Glaser v. LeBus

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Justia Opinion Summary

Defendant-Appellee the Village of Angel Fire (the Village) held an election to determine whether a public improvement district (PID) should be formed within its boundaries, after supporters of the PID petitioned the Village to do so. The requisite majority of eligible voters approved formation of the PID. Plaintiffs-Appellants Ron Glaser and his wife, Theresa Cull, Cheryl Host and several others, owners of real property located in Angel Fire, filed suit in district court, seeking a declaration that the PID formation election was procedurally defective and therefore void, that the PID lacked legal existence, and that a special levy approved and assessed by the PID was invalid. The district court dismissed Appellants' complaint as untimely, and Appellants sought review by the Court of Appeals. The Court of Appeals determined that Appellants’ complaint presented an election contest, which was subject to a thirty-day statute of limitations under the Election Code. The Court further determined that because Appellants waited more than one year to file suit, their complaint was time-barred. After thoroughly analyzing these issues, however, the Court of Appeals ultimately concluded that it lacked jurisdiction and transferred the appeal to the Supreme Court, pursuant to the Election Code’s directive that appeals in election contest proceedings should be made directly to the Supreme Court. Upon review, the Supreme Court adopted the appellate court's reasoning for dismissing Appellants' case.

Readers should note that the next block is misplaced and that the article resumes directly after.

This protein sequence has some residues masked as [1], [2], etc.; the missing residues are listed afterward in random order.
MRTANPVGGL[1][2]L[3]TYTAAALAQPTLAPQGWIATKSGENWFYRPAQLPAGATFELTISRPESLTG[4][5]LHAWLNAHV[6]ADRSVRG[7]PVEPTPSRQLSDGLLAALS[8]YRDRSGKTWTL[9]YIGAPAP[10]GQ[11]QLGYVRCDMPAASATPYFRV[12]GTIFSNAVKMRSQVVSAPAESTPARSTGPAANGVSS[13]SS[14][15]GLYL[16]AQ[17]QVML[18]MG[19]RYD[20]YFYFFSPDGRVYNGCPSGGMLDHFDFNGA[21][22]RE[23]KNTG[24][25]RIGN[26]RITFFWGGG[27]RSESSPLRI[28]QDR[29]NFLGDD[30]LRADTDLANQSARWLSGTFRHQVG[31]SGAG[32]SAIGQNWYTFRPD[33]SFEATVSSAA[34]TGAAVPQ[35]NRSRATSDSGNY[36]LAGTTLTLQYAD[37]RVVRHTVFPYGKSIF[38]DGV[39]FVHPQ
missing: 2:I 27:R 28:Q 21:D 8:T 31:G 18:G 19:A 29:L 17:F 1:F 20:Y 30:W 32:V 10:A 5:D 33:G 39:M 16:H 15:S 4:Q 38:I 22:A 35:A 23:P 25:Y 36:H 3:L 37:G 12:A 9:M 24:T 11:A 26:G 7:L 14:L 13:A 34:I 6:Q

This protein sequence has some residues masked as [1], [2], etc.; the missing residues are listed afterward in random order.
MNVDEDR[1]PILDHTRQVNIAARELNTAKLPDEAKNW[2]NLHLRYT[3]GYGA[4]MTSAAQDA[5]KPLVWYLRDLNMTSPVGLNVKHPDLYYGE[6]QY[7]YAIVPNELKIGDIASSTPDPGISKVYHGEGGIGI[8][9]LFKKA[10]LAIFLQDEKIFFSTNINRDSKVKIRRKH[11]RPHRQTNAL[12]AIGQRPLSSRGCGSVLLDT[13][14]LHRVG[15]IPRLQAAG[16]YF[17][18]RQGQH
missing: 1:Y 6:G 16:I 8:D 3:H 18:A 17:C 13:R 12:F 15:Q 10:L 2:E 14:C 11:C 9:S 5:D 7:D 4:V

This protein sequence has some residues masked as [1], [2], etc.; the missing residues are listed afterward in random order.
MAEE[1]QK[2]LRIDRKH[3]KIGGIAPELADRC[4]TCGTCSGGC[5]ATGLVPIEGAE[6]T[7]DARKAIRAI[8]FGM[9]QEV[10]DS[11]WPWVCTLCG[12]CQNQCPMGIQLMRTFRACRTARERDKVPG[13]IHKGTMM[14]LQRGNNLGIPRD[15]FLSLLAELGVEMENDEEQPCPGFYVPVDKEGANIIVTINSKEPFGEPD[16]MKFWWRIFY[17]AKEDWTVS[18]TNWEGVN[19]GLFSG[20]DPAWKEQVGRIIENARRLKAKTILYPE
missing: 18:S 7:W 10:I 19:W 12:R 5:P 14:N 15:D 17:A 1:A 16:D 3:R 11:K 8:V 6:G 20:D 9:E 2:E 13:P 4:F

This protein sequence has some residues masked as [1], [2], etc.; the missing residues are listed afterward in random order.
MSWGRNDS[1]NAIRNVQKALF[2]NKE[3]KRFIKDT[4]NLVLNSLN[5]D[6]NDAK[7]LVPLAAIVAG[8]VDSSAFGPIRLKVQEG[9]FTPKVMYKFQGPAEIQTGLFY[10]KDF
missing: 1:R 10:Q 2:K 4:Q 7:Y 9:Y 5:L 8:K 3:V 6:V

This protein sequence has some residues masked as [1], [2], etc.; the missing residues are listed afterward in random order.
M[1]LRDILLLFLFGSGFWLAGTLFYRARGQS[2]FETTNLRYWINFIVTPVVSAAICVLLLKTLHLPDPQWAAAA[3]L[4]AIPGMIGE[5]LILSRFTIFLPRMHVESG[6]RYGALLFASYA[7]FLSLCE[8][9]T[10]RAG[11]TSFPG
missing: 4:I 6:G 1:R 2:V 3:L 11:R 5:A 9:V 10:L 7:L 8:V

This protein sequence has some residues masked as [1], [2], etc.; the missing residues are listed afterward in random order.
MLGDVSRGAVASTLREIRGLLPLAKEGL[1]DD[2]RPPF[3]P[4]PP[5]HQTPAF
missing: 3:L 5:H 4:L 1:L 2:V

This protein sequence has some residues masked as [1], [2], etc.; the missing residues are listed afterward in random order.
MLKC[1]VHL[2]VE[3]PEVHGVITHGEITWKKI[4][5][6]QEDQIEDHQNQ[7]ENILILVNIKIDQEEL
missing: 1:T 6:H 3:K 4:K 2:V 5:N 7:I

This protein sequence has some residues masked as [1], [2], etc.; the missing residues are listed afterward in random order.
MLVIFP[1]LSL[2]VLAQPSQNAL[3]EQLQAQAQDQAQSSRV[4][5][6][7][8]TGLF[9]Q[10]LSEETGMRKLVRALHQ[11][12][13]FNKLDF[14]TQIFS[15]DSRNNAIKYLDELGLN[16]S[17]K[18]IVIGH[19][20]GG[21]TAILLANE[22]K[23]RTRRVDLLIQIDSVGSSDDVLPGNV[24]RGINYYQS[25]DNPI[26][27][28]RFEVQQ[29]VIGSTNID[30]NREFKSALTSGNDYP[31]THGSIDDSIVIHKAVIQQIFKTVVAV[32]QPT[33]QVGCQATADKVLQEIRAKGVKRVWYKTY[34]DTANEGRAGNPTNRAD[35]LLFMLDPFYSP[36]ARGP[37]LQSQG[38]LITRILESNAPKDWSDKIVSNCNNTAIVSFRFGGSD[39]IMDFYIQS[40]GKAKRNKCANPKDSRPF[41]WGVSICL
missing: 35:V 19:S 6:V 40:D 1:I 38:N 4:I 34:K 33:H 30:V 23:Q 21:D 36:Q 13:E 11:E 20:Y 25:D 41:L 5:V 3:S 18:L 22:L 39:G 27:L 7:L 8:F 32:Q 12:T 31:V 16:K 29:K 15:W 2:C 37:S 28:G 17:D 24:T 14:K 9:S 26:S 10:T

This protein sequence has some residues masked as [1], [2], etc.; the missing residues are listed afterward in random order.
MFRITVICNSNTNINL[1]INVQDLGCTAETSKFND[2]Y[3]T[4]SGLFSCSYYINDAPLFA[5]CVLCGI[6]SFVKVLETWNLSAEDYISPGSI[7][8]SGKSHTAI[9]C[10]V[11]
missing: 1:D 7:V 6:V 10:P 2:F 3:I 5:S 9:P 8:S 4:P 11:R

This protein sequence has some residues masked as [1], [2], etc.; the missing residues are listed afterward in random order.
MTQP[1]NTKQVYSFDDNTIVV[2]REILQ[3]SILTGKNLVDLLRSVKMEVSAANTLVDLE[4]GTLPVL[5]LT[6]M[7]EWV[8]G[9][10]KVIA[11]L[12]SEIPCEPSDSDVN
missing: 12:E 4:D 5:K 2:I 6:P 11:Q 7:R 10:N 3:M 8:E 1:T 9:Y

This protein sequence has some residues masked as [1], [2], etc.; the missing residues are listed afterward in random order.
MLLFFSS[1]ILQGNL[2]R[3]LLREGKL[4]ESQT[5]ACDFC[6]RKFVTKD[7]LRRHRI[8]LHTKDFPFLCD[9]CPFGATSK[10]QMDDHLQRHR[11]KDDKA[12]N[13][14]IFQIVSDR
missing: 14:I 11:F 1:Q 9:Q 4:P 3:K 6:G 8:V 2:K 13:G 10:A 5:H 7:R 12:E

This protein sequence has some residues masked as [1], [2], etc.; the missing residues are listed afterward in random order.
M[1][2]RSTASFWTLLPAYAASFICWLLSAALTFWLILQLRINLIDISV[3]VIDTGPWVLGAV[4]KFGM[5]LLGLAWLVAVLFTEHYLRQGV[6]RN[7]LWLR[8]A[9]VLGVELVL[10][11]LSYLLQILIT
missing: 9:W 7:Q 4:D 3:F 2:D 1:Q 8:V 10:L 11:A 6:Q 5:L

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IN THE SUPREME COURT OF THE STATE OF NEW MEXICO Opinion Number: Filing Date: April 13, 2012 Docket No. 33,069 MR. and MRS. RON GLASER, THERESA CULL, CHERYL HOST, EDMUND AUERBACH, DR. and MRS. DAVIS SPENCE, DONALD R. ASHER, HEIDI LARSEN, BRAD LEONARD, TED THRASHER, ANNE DANIELS, BRYAN and LISALEE GOSS, WILLIAM W. MERSHON, KEITH and DEBORAH HILLEGOND, and MR. and MRS. BRUCE CHARNLEY, Plaintiffs-Petitioners, v. JAMES L. LEBUS, DANIEL E. RAKES, CHARLES VERRY, ALAN G. YOUNG, STEVEN R. OLIVER, NEW MEXICO FINANCE AUTHORITY, AUI, INC., ANGEL FIRE RESORT OPERATIONS, L.L.C., and VILLAGE OF ANGEL FIRE, Defendants-Respondents. ORIGINAL PROCEEDING Armstrong & Armstrong, P.C. Julia Lacy Armstrong Roy L. Armstrong Taos, NM for Petitioners Stelzner, Winter, Warburton, Flores, Sanchez & Dawes, P.A. Nann M. Winter Albuquerque, NM Rodey, Dickason, Sloan, Akin & Robb, P.A. Alan Hall Albuquerque, NM 1 Canepa & Vidal, P.A. Joseph F. Canepa Santa Fe, NM Modrall, Sperling, Roehl, Harris, & Sisk, P.A. Peter Franklin Santa Fe, NM Sutin, Thayer & Browne, P.C. Mark Chaiken Benjamin Allison Santa Fe, NM for Respondents OPINION SERNA, Justice. {1} Defendant-Appellee (Appellee) the Village of Angel Fire (the Village) held an election to determine whether a public improvement district (PID) should be formed within its boundaries, after supporters of the PID petitioned the Village to do so. The requisite majority of eligible voters approved formation of the PID. Plaintiffs-Appellants (Appellants), owners of real property located in Angel Fire, filed suit in district court, seeking a declaration that the PID formation election was procedurally defective and therefore void, that the PID lacks legal existence, and that a special levy approved and assessed by the PID is invalid. The district court dismissed Appellants complaint as untimely, and Appellants sought review by the Court of Appeals. {2} The Court of Appeals determined that Appellants complaint presents an election contest, which is subject to a thirty-day statute of limitations under the Election Code. See NMSA 1978, § 1-14-3 (1971). The Court further determined that because Appellants waited more than one year to file suit, their complaint is time-barred. After thoroughly analyzing these issues, however, the Court of Appeals ultimately concluded that it lacked jurisdiction and transferred the appeal to this Court, pursuant to the Election Code s directive that appeals in election contest proceedings shall be made directly to this Court. See NMSA 1978, § 1-14-5 (1969). Although we agree that the Court of Appeals did not have jurisdiction over this appeal, we find its opinion to be both comprehensive and persuasive. We therefore adopt its result as well as its reasoning, with one exception that we discuss below. I. BACKGROUND {3} In April and October of 2007, Defendant-Appellee Angel Fire Resort Operations, 2 LLC submitted petitions to the Village for the creation of a PID to manage the construction of various infrastructure improvements within the district s boundaries. These improvements were to be funded by the sale of bonds secured by the proceeds of a special levy that would be assessed against owners of property located within the proposed district. After notice to the property owners and a hearing, the Village Council approved a resolution on February 14, 2008 supporting the formation of the PID. In April 2008, the Village conducted an election by mail-in ballot to determine whether to form the PID. More than three-quarters of eligible residents voted in the affirmative, which was sufficient to approve formation. Later that year, the Village mailed property tax assessments, which included the PID special levy, to owners of property located within the district s boundaries, including Appellants. {4} Appellants filed suit on June 1, 2009, roughly thirteen months after the PID formation election. In addition to the Village and Angel Fire Resort Operations, LLC, Appellants named as defendants the individual members of the Angel Fire PID Board of Directors (but not the PID itself), the New Mexico Finance Authority, and AUI, Inc., a company that the PID hired to perform construction work within the district. The complaint sought a declaration that the PID was not properly authorized pursuant to law [and] has no legal existence, and all of the contracts and agreements made by its Board are void and unenforceable. Appellants also asked the district court to undo the results of the April 2008 formation election and to enter an order requiring the PID to refund all or part of the special levy funds improperly collected from property owners within the district. {5} On June 8, 2009, the PID filed a motion to intervene, which the district court granted. The PID also filed a joint motion with Appellees for dismissal as to Appellees and judgment on the pleadings as to the PID. This motion sought dismissal pursuant to Rule 1-012(B)(6) NMRA and judgment on the pleadings pursuant to Rule 1-012(c) on various grounds, including that the complaint presented a challenge to the validity of the PID formation election and therefore was time-barred under the Election Code, which requires election contests to be brought within thirty days of certification of the election results. See § 1-14-3. {6} On June 19, 2009, Appellants filed an amended complaint with allegations that were substantially similar to those in their original complaint, including that the PID formation election was so materially out of compliance with statutory requirements as to invalidate it as a matter of law, that the PID has no legal existence, that the special levy authorized and assessed by the PID is illegal, and that the PID possesses no authority to levy or collect any tax or assessment. By order filed July 15, 2009, the district court granted Appellees and the PID s joint motion and dismissed both the complaint and the amended complaint (hereinafter, the complaint ) on the ground that they were untimely filed. Appellants sought review by the Court of Appeals. {7} The Court of Appeals determined that the PID formation election was subject to the procedures set forth in the Election Code, that the entirety of Appellants complaint constitutes an election contest subject to the Election Code s thirty-day statute of limitations, 3 and accordingly that the complaint was properly dismissed. Glaser v. LeBus, 2012-NMCA028, ¶¶ 1, 8-12, 15, 21-24. Because the complaint presents an election contest, the Court of Appeals ultimately concluded that it lacked jurisdiction, due to the Election Code s mandate that challenges to an election shall be appealed directly to the New Mexico Supreme Court. Id. ¶¶ 25- 26 (citing § 1-14-5). The Court of Appeals therefore transferred the appeal to this Court, pursuant to NMSA 1978, Section 34-5-10 (1966). Id. ¶ 26. After the parties submitted briefing to this Court, Appellees filed a motion to dismiss the appeal as moot on the ground that a substantial majority of the PID s infrastructure improvements already had been constructed, a motion which the Court denied on September 30, 2011. The Court heard oral argument on October 11, 2011. II. STANDARD OF REVIEW {8} We review de novo the district court s grant of Appellees motion to dismiss and for judgment on the pleadings. See Delfino v. Griffo, 2011-NMSC-015, ¶ 9, 150 N.M. 97, 257 P.3d 917. A motion to dismiss tests the legal sufficiency of [a] plaintiff s complaint, and should be granted only when it appears that the plaintiff is not entitled to recover under any facts provable under the complaint. Kirkpatrick v. Introspect Healthcare Corp., 114 N.M. 706, 709, 845 P.2d 800, 803 (1992). A judgment on the pleadings is treated as a motion to dismiss when the district court considers matters contained solely within the pleadings. See GCM, Inc. v. Ky. Cent. Life Ins. Co., 1997-NMSC-052, ¶ 9, 124 N.M. 186, 947 P.2d 143. In reviewing a district court s decision to dismiss for failure to state a claim, we accept all well-pleaded factual allegations in the complaint as true and resolve all doubts in favor of sufficiency of the complaint. Delfino, 2011-NMSC-015, ¶ 9 (citation omitted). De novo review similarly applies to questions of statutory interpretation. Cobb v. State Canvassing Bd., 2006-NMSC-034, ¶ 33, 140 N.M. 77, 140 P.3d 498. III. DISCUSSION {9} As the Court of Appeals correctly determined, the Angel Fire PID formation election is subject to the Election Code s thirty-day limitation period for filing a complaint. Glaser, 2012-NMCA-028, ¶¶ 1, 10-15. The procedures set forth in the Election Code apply to general elections, primary elections, statewide special elections, elections to fill congressional vacancies, and school district elections. NMSA 1978, § 1-1-19(A) (1985). In addition, [t]o the extent procedures are incorporated or adopted by reference by separate laws governing such elections or to the extent procedures are not specified by such laws, certain provisions of the Election Code shall also apply to . . . special district officer or special district bond or other special district elections. Id. § 1-1-19(B)(2). Under the Public Improvement District Act (PID Act), a PID formation election must meet certain specifically enumerated requirements, NMSA 1978, § 5-11-7 (2001), and [e]xcept as otherwise provided . . . the election shall comply with the general election laws of this state, id. § 511-7(E), i.e., the Election Code. Because the PID Act incorporates the Election Code by reference unless it is otherwise specified, and because the PID Act nowhere provides a different limitations period for filing a challenge to a PID formation election, the Election 4 Code s thirty-day statute of limitations applies. {10} The Court of Appeals also correctly concluded that the gravamen of Appellants complaint is a challenge to the PID formation election. Glaser, 2012-NMCA-028, ¶¶ 1, 2124. Appellants allege that the proponents of the PID made various misrepresentations in their petitions to form the PID, and that the formation election was procedurally flawed because the mail-in ballots lacked adequate detail and were not properly scrutinized by the Village. The principal relief Appellants request is a declaration that the PID formation election was invalid and that the PID therefore lacks legal existence. Because Appellants suit is thus properly construed as an election contest, and because Appellants failed to file their complaint within the thirty-day period mandated by the Election Code, the district court properly dismissed the complaint, a result the Court of Appeals would have affirmed if it had jurisdiction over the appeal. {11} We now take the opportunity to correct the Court of Appeals in one respect. While Appellants unquestionably contest the PID formation election, their complaint also asks for declaratory relief with respect to various actions that the PID took after formation, particularly the imposition of the special levy and the execution of contracts to perform the infrastructure improvements. The Court of Appeals determined that these claims also rest on challenges to the underlying validity of the formation election. Glaser, 2012-NMCA028, ¶¶ 23-24. We disagree. A legal challenge to governmental action is not converted into an election contest simply because the action at issue followed an election; otherwise, virtually every lawsuit against a governmental entity would be subject to the Election Code s thirty-day statute of limitations. {12} The district court nonetheless was correct in dismissing the complaint. See Maralex Res., Inc. v. Gilbreath, 2003-NMSC-023, ¶ 13, 134 N.M. 308, 76 P.3d 626 ( [A]n appellate court will affirm the district court if it is right for any reason and if affirmance is not unfair to the appellant. (citation omitted)). Appellants assert that the special levy is invalid because it was approved by resolution of the PID Board of Directors rather than by election. The PID Act, however, explicitly authorizes a PID s board of directors to assess a special levy by resolution after notice and a hearing, NMSA 1978, § 5-11-20(A) & (B) (2001), or alternatively by election. Id. § 5-11-7(A)(5) & (7-8). Because the applicable statute does not require a PID special levy to be approved through an election, Appellants complaint fails as a matter of law. {13} Appellants complaint seeks declaratory relief regarding other aspects of the levy, such as the method for its apportionment and the alleged disparity between the amounts assessed and the benefits conferred on affected property owners. Appellants also request a declaration that all contracts the PID entered into are void and unenforceable. Appellants, however, do not offer any factual allegations whatsoever in support of those claims. Their complaint, therefore, was properly dismissed for failure to state a claim for which relief could be granted. See Delfino, 2011-NMSC-015, ¶ 12. Finally, we note that Appellants were required to include in their brief-in-chief a statement explaining how the issue was 5 preserved in the court below, with citations to authorities, record proper, transcript of proceedings or exhibits relied on. Rule 12-213(A)(4) NMRA. Because Appellants fail to inform this Court where in the record they have preserved their challenge to the apportionment of the levy or other post-formation acts of the PID, it is within this Court s discretion to refuse to consider those issues. See State v. Goss, 111 N.M. 530, 533, 807 P.2d 228, 231 (Ct. App. 1991) ( Where a party fails to comply with Rules 12-208 and -213 and fails to indicate that [an] issue was properly preserved for appellate review, an appellate court may decline to address such contention on appeal. ). IV. CONCLUSION {14} We affirm the order of the district court. In doing so we adopt the reasoning and result of the Court of Appeals opinion, with the one exception discussed above regarding Appellants challenge to the PID s apportionment of the special levy and other postformation acts of the PID, which as we explain are not properly construed as an election contest but nonetheless were properly dismissed. {15} IT IS SO ORDERED. _____________________________________ PATRICIO M. SERNA, Justice WE CONCUR: ____________________________________ PETRA JIMENEZ MAES, Chief Justice ____________________________________ EDWARD L. CHà VEZ, Justice ____________________________________ CHARLES W. DANIELS, Justice RICHARD C. BOSSON, Justice, recused 6